CONFIRMED: High levels of vitamin D lower plasma cholesterol levels in children


Image: CONFIRMED: High levels of vitamin D lower plasma cholesterol levels in children

(Natural News) In a perfect world, there would be no need to talk about little kids with high cholesterol levels. Unfortunately, the world isn’t perfect, and more and more children – at an increasingly younger age – are now being diagnosed with a condition that has always, traditionally, been associated with the elderly.

Unhealthy, processed foods which lead to obesity, along with shockingly low exercise levels, are making high cholesterol an increasingly prevalent problem among children. And this is dangerous, because high cholesterol can result in a build-up of plaque on artery walls, interfering with blood supply to several organs, including the heart. This can cause serious heart and other problems down the line, and is also often a contributing factor when someone has a stroke.

Of course, for a child diagnosed with high cholesterol it is imperative to start exercising, lose weight and to eat the right foods. In addition, a study by researchers from the University of Eastern Finland, published in The Journal of Clinical Endocrinology & Metabolism, recently found that there is a promising link between higher serum levels of vitamin D and lower plasma cholesterol levels in young children.

The sunshine vitamin’s role in lowering cholesterol

Vitamin D – which is actually a hormone – is known for its role in strengthening bones and fighting infection, and is vitally important for the optimal functioning of the heart, lungs, brain and muscles. Our bodies produce the majority of the vitamin D we need from sunlight, and we also get small amounts from the foods we eat. Some people who live in areas with less sunshine may choose to increase their intake through dietary supplements. (Related: The 10 symptoms of vitamin D deficiency you need to recognize.)

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The Finnish research team set out to determine the link – if any – between increased vitamin D levels through supplementation or exposure to sunlight, and a decrease in cholesterol levels in children. The research included 419 children between the ages of 6 and 8, and formed part of the Physical Activity and Nutrition in Children (PANIC) Study, a lifestyle intervention study conducted by the University of Eastern Finland’s Institute of Biomedicine.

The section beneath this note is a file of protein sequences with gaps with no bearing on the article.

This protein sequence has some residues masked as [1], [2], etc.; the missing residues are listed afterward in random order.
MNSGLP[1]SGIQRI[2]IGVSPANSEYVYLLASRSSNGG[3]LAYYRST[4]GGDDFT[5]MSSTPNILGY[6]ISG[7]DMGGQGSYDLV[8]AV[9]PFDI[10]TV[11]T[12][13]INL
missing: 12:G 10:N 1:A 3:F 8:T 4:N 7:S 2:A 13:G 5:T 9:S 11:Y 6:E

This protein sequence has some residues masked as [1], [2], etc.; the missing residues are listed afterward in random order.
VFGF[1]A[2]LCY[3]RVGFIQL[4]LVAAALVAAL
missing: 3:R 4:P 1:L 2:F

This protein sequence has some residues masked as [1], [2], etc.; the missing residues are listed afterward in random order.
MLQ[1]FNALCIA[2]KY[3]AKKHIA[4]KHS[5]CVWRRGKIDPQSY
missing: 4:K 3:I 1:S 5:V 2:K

The study found that even after making the necessary adjustments for differences in diet, sunlight exposure, parental education, body weight (adiposity), etc., vitamin D was definitively linked to lower total cholesterol, LDL (bad) cholesterol and triglyceride levels in the study participants. Children with the highest vitamin D levels exhibited the lowest total cholesterol and LDL cholesterol levels. (Related: Sunshine helps your body fight disease.)

The best ways to increase vitamin D levels

So, for children or adults fighting high cholesterol levels, getting out in the sunshine to increase their vitamin D levels is vitally important. The Vitamin D Council stresses that it is impossible to get the necessary vitamin D from foods only. They advise:

The most natural way to get vitamin D is by exposing your bare skin to sunlight (ultraviolet B rays). This can happen very quickly, particularly in the summer. You don’t need to tan or burn your skin to get vitamin D. You only need to expose your skin for around half the time it takes for your skin to begin to burn. How much vitamin D is produced from sunlight depends on the time of day, where you live in the world and the color of your skin. The more skin you expose the more vitamin D is produced.

For those who live in places where it is impossible to get enough sunshine exposure, supplements may be necessary. The Council advises that vitamin D3 is the best option, and recommends 1,000 IU per day for infants, 1,000 IU a day per 25lbs of body weight for children, and 5,000 IU daily for adults.

Learn more about Vitamin D and other vitamins at Nutrients.news.

Sources include:

My.ClevelandClinic.org

IntegrativePractitioner.com

Academic.OUP.com

VitaminDCouncil.org

VitaminDCouncil.org


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